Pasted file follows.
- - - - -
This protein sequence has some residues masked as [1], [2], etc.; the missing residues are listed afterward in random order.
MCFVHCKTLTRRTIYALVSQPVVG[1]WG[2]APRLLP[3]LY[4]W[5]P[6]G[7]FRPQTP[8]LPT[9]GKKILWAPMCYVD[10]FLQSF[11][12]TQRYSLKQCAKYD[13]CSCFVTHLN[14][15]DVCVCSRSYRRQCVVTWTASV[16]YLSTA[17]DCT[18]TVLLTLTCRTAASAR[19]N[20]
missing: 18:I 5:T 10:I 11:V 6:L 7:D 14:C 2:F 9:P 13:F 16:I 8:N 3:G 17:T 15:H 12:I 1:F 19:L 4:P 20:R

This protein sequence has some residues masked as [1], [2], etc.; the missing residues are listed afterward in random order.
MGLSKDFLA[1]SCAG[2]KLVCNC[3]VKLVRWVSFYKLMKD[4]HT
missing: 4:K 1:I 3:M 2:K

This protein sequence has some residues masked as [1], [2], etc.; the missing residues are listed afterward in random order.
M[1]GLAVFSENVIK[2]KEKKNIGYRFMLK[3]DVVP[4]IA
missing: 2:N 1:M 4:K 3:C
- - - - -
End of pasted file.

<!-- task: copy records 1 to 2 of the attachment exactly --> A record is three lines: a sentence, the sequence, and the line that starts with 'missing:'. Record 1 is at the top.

This protein sequence has some residues masked as [1], [2], etc.; the missing residues are listed afterward in random order.
MCFVHCKTLTRRTIYALVSQPVVG[1]WG[2]APRLLP[3]LY[4]W[5]P[6]G[7]FRPQTP[8]LPT[9]GKKILWAPMCYVD[10]FLQSF[11][12]TQRYSLKQCAKYD[13]CSCFVTHLN[14][15]DVCVCSRSYRRQCVVTWTASV[16]YLSTA[17]DCT[18]TVLLTLTCRTAASAR[19]N[20]
missing: 18:I 5:T 10:I 11:V 6:L 7:D 14:C 2:F 9:P 13:F 16:I 8:N 3:G 17:T 15:H 12:I 1:F 19:L 4:P 20:R

This protein sequence has some residues masked as [1], [2], etc.; the missing residues are listed afterward in random order.
MGLSKDFLA[1]SCAG[2]KLVCNC[3]VKLVRWVSFYKLMKD[4]HT
missing: 4:K 1:I 3:M 2:K